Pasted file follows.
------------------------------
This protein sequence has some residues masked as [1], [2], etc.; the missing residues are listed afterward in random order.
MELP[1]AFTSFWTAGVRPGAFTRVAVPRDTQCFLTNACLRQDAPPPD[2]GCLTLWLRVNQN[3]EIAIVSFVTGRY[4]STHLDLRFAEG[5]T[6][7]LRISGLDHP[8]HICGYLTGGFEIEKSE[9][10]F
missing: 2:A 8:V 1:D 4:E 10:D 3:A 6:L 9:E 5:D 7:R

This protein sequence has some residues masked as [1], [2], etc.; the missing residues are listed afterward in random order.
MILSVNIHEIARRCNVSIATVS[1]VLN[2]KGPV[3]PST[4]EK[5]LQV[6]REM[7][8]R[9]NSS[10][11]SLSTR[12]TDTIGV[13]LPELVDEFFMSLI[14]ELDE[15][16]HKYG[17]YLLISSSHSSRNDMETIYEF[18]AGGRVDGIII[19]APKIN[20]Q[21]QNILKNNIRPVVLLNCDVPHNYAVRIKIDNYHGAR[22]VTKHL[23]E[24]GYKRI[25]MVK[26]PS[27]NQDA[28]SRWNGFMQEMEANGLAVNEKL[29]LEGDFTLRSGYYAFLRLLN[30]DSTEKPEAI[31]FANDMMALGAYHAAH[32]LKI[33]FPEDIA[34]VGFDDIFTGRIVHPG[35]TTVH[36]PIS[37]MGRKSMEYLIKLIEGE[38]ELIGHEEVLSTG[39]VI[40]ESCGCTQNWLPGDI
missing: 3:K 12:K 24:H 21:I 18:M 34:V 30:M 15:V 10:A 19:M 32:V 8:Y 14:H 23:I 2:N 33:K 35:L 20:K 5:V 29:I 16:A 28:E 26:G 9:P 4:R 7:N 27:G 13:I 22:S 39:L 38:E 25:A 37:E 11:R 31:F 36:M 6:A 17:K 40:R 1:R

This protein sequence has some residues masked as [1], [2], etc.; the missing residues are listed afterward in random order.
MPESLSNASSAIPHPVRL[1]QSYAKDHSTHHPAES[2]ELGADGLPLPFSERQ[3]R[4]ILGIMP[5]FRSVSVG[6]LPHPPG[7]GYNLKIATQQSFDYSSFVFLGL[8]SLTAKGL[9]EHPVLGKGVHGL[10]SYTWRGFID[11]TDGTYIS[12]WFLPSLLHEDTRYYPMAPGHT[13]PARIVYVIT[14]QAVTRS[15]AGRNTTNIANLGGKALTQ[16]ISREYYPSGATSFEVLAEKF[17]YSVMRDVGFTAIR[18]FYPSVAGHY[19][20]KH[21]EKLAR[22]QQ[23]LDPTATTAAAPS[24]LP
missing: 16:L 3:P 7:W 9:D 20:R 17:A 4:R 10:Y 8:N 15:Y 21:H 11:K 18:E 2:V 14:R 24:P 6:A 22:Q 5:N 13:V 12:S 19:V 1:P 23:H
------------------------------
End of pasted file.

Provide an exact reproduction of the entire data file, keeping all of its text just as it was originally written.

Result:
This protein sequence has some residues masked as [1], [2], etc.; the missing residues are listed afterward in random order.
MELP[1]AFTSFWTAGVRPGAFTRVAVPRDTQCFLTNACLRQDAPPPD[2]GCLTLWLRVNQN[3]EIAIVSFVTGRY[4]STHLDLRFAEG[5]T[6][7]LRISGLDHP[8]HICGYLTGGFEIEKSE[9][10]F
missing: 2:A 8:V 1:D 4:E 10:D 3:A 6:L 9:E 5:D 7:R

This protein sequence has some residues masked as [1], [2], etc.; the missing residues are listed afterward in random order.
MILSVNIHEIARRCNVSIATVS[1]VLN[2]KGPV[3]PST[4]EK[5]LQV[6]REM[7][8]R[9]NSS[10][11]SLSTR[12]TDTIGV[13]LPELVDEFFMSLI[14]ELDE[15][16]HKYG[17]YLLISSSHSSRNDMETIYEF[18]AGGRVDGIII[19]APKIN[20]Q[21]QNILKNNIRPVVLLNCDVPHNYAVRIKIDNYHGAR[22]VTKHL[23]E[24]GYKRI[25]MVK[26]PS[27]NQDA[28]SRWNGFMQEMEANGLAVNEKL[29]LEGDFTLRSGYYAFLRLLN[30]DSTEKPEAI[31]FANDMMALGAYHAAH[32]LKI[33]FPEDIA[34]VGFDDIFTGRIVHPG[35]TTVH[36]PIS[37]MGRKSMEYLIKLIEGE[38]ELIGHEEVLSTG[39]VI[40]ESCGCTQNWLPGDI
missing: 3:K 12:K 24:H 21:I 18:M 34:V 30:M 15:V 10:A 19:M 32:V 8:Y 14:H 23:I 2:N 33:K 35:L 20:K 5:V 29:I 16:A 28:E 26:G 9:P 4:R 7:N 27:G 13:I 22:S 39:L 38:E 25:A 37:E 11:R 31:F 36:M 6:A 17:K 40:R 1:R

This protein sequence has some residues masked as [1], [2], etc.; the missing residues are listed afterward in random order.
MPESLSNASSAIPHPVRL[1]QSYAKDHSTHHPAES[2]ELGADGLPLPFSERQ[3]R[4]ILGIMP[5]FRSVSVG[6]LPHPPG[7]GYNLKIATQQSFDYSSFVFLGL[8]SLTAKGL[9]EHPVLGKGVHGL[10]SYTWRGFID[11]TDGTYIS[12]WFLPSLLHEDTRYYPMAPGHT[13]PARIVYVIT[14]QAVTRS[15]AGRNTTNIANLGGKALTQ[16]ISREYYPSGATSFEVLAEKF[17]YSVMRDVGFTAIR[18]FYPSVAGHY[19][20]KH[21]EKLAR[22]QQ[23]LDPTATTAAAPS[24]LP
missing: 16:L 3:P 7:W 9:D 20:R 17:A 4:R 10:Y 8:N 15:Y 21:H 11:K 18:E 2:V 14:R 24:P 6:A 22:Q 5:N 13:V 12:S 19:V 1:P 23:H